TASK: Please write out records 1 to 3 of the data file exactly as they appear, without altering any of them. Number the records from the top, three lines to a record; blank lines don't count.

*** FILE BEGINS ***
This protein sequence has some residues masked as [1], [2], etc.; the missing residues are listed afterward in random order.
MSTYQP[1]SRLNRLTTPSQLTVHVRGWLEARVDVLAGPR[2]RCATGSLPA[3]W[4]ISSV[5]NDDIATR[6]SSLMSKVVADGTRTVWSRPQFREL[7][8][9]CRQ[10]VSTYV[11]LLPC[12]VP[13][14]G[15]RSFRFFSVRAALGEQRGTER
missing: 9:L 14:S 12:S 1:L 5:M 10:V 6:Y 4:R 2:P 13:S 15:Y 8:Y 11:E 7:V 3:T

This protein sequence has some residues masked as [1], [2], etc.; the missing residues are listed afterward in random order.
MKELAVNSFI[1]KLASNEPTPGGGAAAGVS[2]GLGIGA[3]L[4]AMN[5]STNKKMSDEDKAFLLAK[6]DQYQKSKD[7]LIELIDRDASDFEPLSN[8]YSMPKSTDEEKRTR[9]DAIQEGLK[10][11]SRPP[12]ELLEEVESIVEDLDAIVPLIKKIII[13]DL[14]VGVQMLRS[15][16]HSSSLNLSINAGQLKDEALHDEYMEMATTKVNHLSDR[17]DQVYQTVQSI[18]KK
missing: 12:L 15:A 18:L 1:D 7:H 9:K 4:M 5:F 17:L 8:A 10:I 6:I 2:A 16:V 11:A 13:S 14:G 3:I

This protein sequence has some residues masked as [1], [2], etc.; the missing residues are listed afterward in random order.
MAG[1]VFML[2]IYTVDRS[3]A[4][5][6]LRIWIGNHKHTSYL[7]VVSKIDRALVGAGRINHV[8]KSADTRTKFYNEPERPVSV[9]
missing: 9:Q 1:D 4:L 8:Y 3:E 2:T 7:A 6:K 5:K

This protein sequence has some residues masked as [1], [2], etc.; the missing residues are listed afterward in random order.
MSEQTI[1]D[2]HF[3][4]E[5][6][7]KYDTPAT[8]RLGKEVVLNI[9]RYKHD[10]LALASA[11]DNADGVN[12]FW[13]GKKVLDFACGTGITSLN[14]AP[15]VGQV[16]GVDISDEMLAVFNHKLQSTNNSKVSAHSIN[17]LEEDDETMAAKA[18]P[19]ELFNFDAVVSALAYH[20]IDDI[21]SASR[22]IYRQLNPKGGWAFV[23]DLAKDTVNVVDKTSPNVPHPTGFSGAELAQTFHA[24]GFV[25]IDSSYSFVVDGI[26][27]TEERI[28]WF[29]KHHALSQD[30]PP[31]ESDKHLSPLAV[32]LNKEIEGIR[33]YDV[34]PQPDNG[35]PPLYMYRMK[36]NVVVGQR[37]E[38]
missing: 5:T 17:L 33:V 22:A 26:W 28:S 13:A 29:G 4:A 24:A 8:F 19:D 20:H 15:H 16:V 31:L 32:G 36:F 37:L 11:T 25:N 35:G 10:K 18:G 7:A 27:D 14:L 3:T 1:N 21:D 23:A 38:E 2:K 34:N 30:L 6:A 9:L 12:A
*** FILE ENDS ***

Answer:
This protein sequence has some residues masked as [1], [2], etc.; the missing residues are listed afterward in random order.
MSTYQP[1]SRLNRLTTPSQLTVHVRGWLEARVDVLAGPR[2]RCATGSLPA[3]W[4]ISSV[5]NDDIATR[6]SSLMSKVVADGTRTVWSRPQFREL[7][8][9]CRQ[10]VSTYV[11]LLPC[12]VP[13][14]G[15]RSFRFFSVRAALGEQRGTER
missing: 9:L 14:S 12:S 1:L 5:M 10:V 6:Y 4:R 2:P 13:S 15:Y 8:Y 11:E 7:V 3:T

This protein sequence has some residues masked as [1], [2], etc.; the missing residues are listed afterward in random order.
MKELAVNSFI[1]KLASNEPTPGGGAAAGVS[2]GLGIGA[3]L[4]AMN[5]STNKKMSDEDKAFLLAK[6]DQYQKSKD[7]LIELIDRDASDFEPLSN[8]YSMPKSTDEEKRTR[9]DAIQEGLK[10][11]SRPP[12]ELLEEVESIVEDLDAIVPLIKKIII[13]DL[14]VGVQMLRS[15][16]HSSSLNLSINAGQLKDEALHDEYMEMATTKVNHLSDR[17]DQVYQTVQSI[18]KK
missing: 12:L 15:A 18:L 1:D 7:H 9:K 4:M 5:F 17:L 8:A 10:I 6:I 2:A 16:V 11:A 13:S 14:G 3:I

This protein sequence has some residues masked as [1], [2], etc.; the missing residues are listed afterward in random order.
MAG[1]VFML[2]IYTVDRS[3]A[4][5][6]LRIWIGNHKHTSYL[7]VVSKIDRALVGAGRINHV[8]KSADTRTKFYNEPERPVSV[9]
missing: 9:Q 1:D 4:L 8:Y 3:E 2:T 7:A 6:K 5:K